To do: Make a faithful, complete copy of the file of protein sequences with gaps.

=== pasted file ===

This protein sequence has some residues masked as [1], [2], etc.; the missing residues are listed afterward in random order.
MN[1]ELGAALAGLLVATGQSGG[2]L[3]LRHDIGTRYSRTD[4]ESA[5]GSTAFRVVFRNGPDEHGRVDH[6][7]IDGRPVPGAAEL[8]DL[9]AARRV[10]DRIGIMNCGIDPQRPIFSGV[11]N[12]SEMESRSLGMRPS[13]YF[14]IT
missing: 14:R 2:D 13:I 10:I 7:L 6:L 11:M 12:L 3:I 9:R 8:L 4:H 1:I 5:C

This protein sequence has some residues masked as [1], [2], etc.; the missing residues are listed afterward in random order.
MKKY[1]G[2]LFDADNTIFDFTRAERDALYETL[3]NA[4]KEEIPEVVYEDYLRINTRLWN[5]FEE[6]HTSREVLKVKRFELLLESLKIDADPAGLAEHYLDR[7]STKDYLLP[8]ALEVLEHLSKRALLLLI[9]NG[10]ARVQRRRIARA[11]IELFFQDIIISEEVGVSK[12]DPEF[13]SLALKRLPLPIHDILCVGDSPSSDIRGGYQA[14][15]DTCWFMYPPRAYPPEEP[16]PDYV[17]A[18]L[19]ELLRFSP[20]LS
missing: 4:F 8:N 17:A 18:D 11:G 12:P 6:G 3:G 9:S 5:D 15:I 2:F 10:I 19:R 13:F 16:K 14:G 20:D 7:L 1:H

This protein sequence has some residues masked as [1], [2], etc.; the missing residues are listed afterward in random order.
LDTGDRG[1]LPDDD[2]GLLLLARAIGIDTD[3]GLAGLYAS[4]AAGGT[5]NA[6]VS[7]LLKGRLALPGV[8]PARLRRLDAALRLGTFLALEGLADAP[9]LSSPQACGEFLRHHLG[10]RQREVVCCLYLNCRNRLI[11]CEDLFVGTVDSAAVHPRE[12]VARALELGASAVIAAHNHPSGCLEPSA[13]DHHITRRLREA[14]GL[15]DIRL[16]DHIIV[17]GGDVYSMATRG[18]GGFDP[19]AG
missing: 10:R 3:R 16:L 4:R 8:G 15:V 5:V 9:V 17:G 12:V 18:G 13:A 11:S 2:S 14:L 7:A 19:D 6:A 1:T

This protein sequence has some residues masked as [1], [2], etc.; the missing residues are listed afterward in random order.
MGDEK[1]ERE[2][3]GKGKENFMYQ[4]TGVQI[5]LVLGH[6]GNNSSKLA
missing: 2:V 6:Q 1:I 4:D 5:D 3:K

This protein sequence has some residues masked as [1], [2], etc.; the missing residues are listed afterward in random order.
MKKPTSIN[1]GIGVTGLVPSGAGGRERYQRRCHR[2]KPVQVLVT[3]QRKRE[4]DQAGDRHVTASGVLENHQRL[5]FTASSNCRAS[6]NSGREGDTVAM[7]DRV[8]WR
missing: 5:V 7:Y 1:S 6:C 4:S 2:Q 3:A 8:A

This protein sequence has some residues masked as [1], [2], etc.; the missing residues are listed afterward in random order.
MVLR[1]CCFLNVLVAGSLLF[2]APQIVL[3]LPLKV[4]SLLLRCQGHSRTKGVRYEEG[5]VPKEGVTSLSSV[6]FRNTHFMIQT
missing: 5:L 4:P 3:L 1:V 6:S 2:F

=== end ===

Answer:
This protein sequence has some residues masked as [1], [2], etc.; the missing residues are listed afterward in random order.
MN[1]ELGAALAGLLVATGQSGG[2]L[3]LRHDIGTRYSRTD[4]ESA[5]GSTAFRVVFRNGPDEHGRVDH[6][7]IDGRPVPGAAEL[8]DL[9]AARRV[10]DRIGIMNCGIDPQRPIFSGV[11]N[12]SEMESRSLGMRPS[13]YF[14]IT
missing: 14:R 2:D 13:I 10:I 7:L 6:L 11:M 12:L 3:I 9:R 8:L 4:H 1:I 5:C

This protein sequence has some residues masked as [1], [2], etc.; the missing residues are listed afterward in random order.
MKKY[1]G[2]LFDADNTIFDFTRAERDALYETL[3]NA[4]KEEIPEVVYEDYLRINTRLWN[5]FEE[6]HTSREVLKVKRFELLLESLKIDADPAGLAEHYLDR[7]STKDYLLP[8]ALEVLEHLSKRALLLLI[9]NG[10]ARVQRRRIARA[11]IELFFQDIIISEEVGVSK[12]DPEF[13]SLALKRLPLPIHDILCVGDSPSSDIRGGYQA[14][15]DTCWFMYPPRAYPPEEP[16]PDYV[17]A[18]L[19]ELLRFSP[20]LS
missing: 4:F 8:N 17:A 18:D 11:G 12:P 6:G 3:G 9:S 5:D 15:I 2:F 10:I 19:R 13:F 16:K 14:G 20:D 7:L 1:H

This protein sequence has some residues masked as [1], [2], etc.; the missing residues are listed afterward in random order.
LDTGDRG[1]LPDDD[2]GLLLLARAIGIDTD[3]GLAGLYAS[4]AAGGT[5]NA[6]VS[7]LLKGRLALPGV[8]PARLRRLDAALRLGTFLALEGLADAP[9]LSSPQACGEFLRHHLG[10]RQREVVCCLYLNCRNRLI[11]CEDLFVGTVDSAAVHPRE[12]VARALELGASAVIAAHNHPSGCLEPSA[13]DHHITRRLREA[14]GL[15]DIRL[16]DHIIV[17]GGDVYSMATRG[18]GGFDP[19]AG
missing: 10:R 3:R 16:L 4:R 8:G 15:V 5:V 9:V 17:G 12:V 18:G 13:A 11:S 2:S 14:L 7:A 19:D 6:A 1:T

This protein sequence has some residues masked as [1], [2], etc.; the missing residues are listed afterward in random order.
MGDEK[1]ERE[2][3]GKGKENFMYQ[4]TGVQI[5]LVLGH[6]GNNSSKLA
missing: 2:V 6:Q 1:I 4:D 5:D 3:K

This protein sequence has some residues masked as [1], [2], etc.; the missing residues are listed afterward in random order.
MKKPTSIN[1]GIGVTGLVPSGAGGRERYQRRCHR[2]KPVQVLVT[3]QRKRE[4]DQAGDRHVTASGVLENHQRL[5]FTASSNCRAS[6]NSGREGDTVAM[7]DRV[8]WR
missing: 5:V 7:Y 1:S 6:C 4:S 2:Q 3:A 8:A

This protein sequence has some residues masked as [1], [2], etc.; the missing residues are listed afterward in random order.
MVLR[1]CCFLNVLVAGSLLF[2]APQIVL[3]LPLKV[4]SLLLRCQGHSRTKGVRYEEG[5]VPKEGVTSLSSV[6]FRNTHFMIQT
missing: 5:L 4:P 3:L 1:V 6:S 2:F